1. any tree or shrub of the genus Salix, characterized by narrow, lance-shaped leaves and dense catkins bearing small flowers, many species having tough, pliable twigs or branches used for wickerwork, etc.Compare willow family.
  2. the wood of any of these trees.
  3. Informal. something, especially a cricket bat, made of willow wood.
  4. Also called willower, willy. a machine consisting essentially of a cylinder armed with spikes revolving within a spiked casing, for opening and cleaning cotton or other fiber.
verb (used with object)
  1. to treat (textile fibers) with a willow.

Origin of willow

before 900; Middle English wilwe, variant of wilghe, Old English welig; cognate with Old Saxon wilgia, Dutch wilg, Low German wilge
Related formswil·low·like, adjectivewil·low·ish, adjective
Dictionary.com Unabridged Based on the Random House Unabridged Dictionary, © Random House, Inc. 2018

Examples from the Web for willows

Contemporary Examples of willows

Historical Examples of willows

  • Off to the right there was a river dark with cottonwoods and willows.

    The Trail Book

    Mary Austin

  • It was indeed that of a man whom she could not see, as he was hidden by the willows.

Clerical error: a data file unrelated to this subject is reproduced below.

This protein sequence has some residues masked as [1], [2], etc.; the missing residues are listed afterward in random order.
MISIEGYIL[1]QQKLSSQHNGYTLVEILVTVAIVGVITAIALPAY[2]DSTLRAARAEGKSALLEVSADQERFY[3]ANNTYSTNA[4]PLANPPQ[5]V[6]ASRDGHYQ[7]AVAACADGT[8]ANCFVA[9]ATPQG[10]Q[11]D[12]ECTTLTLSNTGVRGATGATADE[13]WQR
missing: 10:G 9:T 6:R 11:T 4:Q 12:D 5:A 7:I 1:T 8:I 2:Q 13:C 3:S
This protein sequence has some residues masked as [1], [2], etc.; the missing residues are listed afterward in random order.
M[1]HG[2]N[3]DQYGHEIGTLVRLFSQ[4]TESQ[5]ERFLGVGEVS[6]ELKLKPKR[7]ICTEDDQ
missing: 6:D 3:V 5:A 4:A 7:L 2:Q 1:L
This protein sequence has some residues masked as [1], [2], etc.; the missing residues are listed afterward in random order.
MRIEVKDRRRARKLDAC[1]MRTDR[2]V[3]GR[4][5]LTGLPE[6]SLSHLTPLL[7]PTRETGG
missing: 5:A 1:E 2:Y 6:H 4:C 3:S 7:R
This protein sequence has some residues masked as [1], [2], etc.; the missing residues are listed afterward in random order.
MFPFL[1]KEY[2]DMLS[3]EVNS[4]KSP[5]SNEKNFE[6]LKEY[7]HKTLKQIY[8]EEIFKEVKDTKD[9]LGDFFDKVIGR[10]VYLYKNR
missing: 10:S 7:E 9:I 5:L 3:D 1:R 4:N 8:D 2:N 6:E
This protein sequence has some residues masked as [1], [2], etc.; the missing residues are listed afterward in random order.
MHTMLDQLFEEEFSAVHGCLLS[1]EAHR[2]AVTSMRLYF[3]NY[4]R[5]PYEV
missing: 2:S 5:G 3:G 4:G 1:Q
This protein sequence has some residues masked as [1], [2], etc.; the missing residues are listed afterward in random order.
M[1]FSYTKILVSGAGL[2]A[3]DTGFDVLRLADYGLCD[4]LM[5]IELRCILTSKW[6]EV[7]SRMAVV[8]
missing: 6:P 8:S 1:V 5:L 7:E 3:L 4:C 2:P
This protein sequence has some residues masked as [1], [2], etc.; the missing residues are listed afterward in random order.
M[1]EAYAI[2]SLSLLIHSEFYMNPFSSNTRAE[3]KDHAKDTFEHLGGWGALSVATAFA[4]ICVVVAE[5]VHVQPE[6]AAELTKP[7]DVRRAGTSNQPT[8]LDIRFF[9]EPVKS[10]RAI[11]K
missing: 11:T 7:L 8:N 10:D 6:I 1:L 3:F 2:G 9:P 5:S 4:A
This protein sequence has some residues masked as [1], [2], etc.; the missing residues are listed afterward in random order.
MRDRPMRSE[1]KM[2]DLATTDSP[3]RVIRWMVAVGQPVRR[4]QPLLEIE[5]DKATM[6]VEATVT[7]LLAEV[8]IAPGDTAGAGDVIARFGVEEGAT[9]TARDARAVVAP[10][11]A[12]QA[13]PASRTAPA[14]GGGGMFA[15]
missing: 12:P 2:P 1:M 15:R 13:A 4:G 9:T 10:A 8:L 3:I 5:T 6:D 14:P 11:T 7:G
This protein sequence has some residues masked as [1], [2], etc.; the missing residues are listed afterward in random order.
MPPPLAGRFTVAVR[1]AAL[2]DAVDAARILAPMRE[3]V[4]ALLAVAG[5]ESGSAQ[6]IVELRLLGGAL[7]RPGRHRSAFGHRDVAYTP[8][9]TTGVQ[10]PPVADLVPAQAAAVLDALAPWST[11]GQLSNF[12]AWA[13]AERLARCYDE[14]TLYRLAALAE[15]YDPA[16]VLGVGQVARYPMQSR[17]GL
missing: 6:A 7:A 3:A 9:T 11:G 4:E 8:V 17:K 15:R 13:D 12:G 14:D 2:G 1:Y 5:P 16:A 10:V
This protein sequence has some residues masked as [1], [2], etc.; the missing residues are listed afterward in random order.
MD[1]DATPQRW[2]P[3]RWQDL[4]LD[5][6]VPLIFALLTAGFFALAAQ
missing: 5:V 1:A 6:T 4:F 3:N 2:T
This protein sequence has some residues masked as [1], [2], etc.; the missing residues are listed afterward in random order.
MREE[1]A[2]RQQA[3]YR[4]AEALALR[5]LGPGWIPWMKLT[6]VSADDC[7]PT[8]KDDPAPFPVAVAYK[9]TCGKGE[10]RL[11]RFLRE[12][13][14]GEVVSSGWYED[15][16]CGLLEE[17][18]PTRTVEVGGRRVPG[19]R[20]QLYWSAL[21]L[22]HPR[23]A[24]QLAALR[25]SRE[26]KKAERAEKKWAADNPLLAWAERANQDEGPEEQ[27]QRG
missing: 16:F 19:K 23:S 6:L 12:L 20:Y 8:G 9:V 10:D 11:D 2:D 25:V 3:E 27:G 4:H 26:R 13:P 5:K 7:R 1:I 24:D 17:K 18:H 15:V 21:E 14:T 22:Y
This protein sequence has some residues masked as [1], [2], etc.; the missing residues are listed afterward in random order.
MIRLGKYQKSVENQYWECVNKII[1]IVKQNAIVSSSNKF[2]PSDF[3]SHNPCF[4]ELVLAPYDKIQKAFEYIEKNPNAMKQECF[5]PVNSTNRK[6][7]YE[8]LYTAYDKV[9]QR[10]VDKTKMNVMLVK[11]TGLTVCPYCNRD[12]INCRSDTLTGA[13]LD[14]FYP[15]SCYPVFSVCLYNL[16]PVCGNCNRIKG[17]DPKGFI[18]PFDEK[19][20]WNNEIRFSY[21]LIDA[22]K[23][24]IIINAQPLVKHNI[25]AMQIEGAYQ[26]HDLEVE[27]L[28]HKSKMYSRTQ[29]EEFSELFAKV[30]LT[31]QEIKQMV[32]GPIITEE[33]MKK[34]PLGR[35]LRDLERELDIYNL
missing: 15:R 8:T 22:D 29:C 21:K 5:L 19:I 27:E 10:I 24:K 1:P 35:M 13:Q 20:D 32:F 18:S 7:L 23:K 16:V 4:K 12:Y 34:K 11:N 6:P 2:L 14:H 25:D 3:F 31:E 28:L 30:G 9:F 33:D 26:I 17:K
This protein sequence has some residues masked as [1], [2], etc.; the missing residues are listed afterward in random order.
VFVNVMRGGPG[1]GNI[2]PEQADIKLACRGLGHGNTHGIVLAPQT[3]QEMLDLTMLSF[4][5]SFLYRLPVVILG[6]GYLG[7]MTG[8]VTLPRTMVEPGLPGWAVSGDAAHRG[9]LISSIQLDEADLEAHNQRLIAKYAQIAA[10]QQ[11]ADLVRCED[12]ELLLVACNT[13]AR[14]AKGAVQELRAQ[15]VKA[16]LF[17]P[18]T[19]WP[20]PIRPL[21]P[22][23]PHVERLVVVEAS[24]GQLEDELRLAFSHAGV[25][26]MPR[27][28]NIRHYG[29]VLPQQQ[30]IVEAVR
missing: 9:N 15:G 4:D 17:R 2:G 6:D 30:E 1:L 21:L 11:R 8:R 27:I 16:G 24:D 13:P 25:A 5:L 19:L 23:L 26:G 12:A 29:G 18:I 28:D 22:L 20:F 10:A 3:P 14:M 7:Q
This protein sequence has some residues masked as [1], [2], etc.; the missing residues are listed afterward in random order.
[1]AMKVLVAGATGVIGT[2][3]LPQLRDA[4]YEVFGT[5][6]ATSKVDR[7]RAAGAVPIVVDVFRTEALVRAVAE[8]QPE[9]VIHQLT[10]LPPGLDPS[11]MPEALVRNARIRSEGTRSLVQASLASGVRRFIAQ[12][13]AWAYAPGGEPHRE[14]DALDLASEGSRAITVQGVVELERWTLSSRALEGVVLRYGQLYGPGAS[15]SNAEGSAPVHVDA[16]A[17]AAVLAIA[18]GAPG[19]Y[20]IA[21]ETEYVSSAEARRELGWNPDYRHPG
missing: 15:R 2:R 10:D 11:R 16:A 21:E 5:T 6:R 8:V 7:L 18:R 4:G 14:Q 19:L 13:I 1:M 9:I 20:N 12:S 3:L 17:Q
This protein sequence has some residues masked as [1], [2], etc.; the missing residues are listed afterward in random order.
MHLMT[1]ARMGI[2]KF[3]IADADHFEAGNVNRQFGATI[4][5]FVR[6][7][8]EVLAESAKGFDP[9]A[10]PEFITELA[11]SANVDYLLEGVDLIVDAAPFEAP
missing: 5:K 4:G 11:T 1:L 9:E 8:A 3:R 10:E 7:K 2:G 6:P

The Dream

    Emile Zola

  • The ferryman emerged from the willows and stepped into his boat.

    Maid Marian

    Thomas Love Peacock

  • She did not stop till she was in her Secret Place among the willows.

    The Very Small Person

    Annie Hamilton Donnell

  • Most Willows show the stipules on the young luxuriant growths.

British Dictionary definitions for willows


  1. any of numerous salicaceous trees and shrubs of the genus Salix, such as the weeping willow and osiers of N temperate regions, which have graceful flexible branches, flowers in catkins, and feathery seeds
  2. the whitish wood of certain of these trees
  3. something made of willow wood, such as a cricket or baseball bat
  4. a machine having a system of revolving spikes for opening and cleaning raw textile fibres
Derived Formswillowish or willow-like, adjective

Word Origin for willow

Old English welig; related to wilige wicker basket, Old Saxon wilgia, Middle High German wilge, Greek helikē willow, helix twisted


  1. a small town in S Alaska, about 113 km (70 miles) northwest of Anchorage: chosen as the site of the projected new state capital in 1976, a plan which never came to fruition. Pop: 1658 (2000)
Collins English Dictionary - Complete & Unabridged 2012 Digital Edition © William Collins Sons & Co. Ltd. 1979, 1986 © HarperCollins Publishers 1998, 2000, 2003, 2005, 2006, 2007, 2009, 2012

Word Origin and History for willows



Old English welig, from Proto-Germanic *walg- (cf. Old Saxon wilgia, Middle Dutch wilghe, Dutch wilg), probably from PIE *wel- "to turn, roll," with derivatives referring to curved, enclosing objects. The change in form to -ow (14c.) paralleled that of bellow and fellow. The more typical Germanic word for the tree is represented by withy.

Online Etymology Dictionary, © 2010 Douglas Harper